One of the most widely researched aspects of succession in the business world is that of successor origins, whether to appoint new leadership from within or from outside of the organization. There is some literature which points to the benefits of external appointments, such as bringing in totally fresh perspectives. However, some of the studies seem to indicate that this approach may be the best when the organization is in severe crisis.7 The majority of the literature indicates the importance of internal succession, where the culture, values, and ethos of the organization are already embedded in the future leaders. This approach was particularly popularized by Collins and Porras with their findings that extraordinary, visionary companies make internal leadership appointments six times more often than average companies.8 In Christian ministries, it seems ubiquitous that internal succession is preferred, where leaders already have the same theology and values of the ministry.9


Transference of Knowledge

Clearly, the preparation of a successor is important, including training and understanding the vision and values of the organization. It has been found10 that leaders often have a large quantity of tacit knowledge, meaning the many things they just intuitively or through habit do in leading the organization. With their departure, this corporate history and understanding can dissipate. Peet11 found it crucial to engage exiting leaders in “generative interviewing,” whereby their tacit knowledge is intentionally articulated and documented for future guidance for successors.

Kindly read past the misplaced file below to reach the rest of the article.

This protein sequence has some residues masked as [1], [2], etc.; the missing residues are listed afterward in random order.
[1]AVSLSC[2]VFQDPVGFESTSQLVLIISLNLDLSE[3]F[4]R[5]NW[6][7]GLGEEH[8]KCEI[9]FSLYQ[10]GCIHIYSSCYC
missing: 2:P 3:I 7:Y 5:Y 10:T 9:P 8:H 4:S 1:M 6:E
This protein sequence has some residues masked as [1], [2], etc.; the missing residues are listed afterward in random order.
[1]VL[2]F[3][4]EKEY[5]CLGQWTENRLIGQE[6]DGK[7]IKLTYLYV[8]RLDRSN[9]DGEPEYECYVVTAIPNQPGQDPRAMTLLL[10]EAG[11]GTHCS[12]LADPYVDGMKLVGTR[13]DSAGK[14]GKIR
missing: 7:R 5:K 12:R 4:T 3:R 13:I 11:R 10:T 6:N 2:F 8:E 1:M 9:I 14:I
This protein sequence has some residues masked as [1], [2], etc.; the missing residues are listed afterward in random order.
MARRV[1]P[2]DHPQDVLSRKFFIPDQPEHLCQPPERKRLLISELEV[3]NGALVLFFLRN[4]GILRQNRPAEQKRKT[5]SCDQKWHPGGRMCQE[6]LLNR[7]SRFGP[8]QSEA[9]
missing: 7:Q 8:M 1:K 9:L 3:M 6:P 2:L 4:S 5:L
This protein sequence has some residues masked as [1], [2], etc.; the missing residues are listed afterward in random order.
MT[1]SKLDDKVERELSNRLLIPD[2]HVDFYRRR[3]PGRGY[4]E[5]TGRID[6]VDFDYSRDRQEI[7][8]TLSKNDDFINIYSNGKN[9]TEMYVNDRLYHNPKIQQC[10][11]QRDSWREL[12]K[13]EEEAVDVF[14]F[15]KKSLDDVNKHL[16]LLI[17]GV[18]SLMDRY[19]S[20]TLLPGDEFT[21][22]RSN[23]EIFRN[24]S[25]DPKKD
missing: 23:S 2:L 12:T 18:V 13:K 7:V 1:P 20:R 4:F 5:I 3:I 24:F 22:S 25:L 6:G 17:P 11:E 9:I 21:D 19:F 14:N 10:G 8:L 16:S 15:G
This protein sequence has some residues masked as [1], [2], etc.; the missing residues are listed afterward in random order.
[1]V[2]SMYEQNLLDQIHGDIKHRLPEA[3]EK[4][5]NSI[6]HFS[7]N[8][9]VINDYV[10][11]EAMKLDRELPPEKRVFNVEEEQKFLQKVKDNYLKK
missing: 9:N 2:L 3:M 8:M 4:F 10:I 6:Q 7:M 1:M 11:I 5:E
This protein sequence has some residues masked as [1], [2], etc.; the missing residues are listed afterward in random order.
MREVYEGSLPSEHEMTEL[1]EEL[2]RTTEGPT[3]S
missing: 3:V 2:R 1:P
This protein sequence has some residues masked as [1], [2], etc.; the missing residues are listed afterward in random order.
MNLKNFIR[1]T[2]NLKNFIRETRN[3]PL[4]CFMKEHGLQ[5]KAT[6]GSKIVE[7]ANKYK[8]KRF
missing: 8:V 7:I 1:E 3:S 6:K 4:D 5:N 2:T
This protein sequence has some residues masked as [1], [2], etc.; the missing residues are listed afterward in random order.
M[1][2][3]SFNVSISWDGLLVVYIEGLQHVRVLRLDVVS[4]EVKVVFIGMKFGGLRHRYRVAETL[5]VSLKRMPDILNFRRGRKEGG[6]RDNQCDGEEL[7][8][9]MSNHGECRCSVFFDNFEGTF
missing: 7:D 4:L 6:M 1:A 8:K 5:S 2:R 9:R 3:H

Should the Successor Be Like the Predecessor?

Some in church and Christian ministries have looked for authoritative and normative models of succession.12 This raises the question of whether there is one right or even biblically prescribed approach. While there may be certain truths, as even indicated above, it is possible that differing organizations in different times need different and creative approaches. The Elijah/Elisha model emphasizes continuance of the ministry in much the same way. However, there have been examples in church history where the successor to the founder was very different to the founder, and this proved helpful. The founder of the Moravian church, Zinzendorf (1700-1760), was followed by Spangenberg (1704-1792). Zinzendorf was a passionate follower of Christ and highly intuitive and visionary. However, he seemed rather hopeless at administration, often incurring debts, which almost put him in jail. A more systematic theologian and competent organizer—Spangenberg—was actually helpful at that phase of the development of the church’s ministry. With these things in mind, it could be that a good question for any organization facing succession is that posited by contingency leadership theory,13 which suggests appointment based on the exigencies of the time: “What are the issues the organization faces, and what are the best gifts and style of leadership to lead the organization in that context?” Thus, the successor may be rather different from the founder. Furthermore, cultural factors may be significant where, due to a changing constituency of support or client base, a different cultural approach to leadership may be helpful. While there are godly principles of leadership, there is also much diversity in God’s world, including within businesses and Christian ministries. An approach to succession that suits the values of one ministry may be different from a different type of ministry.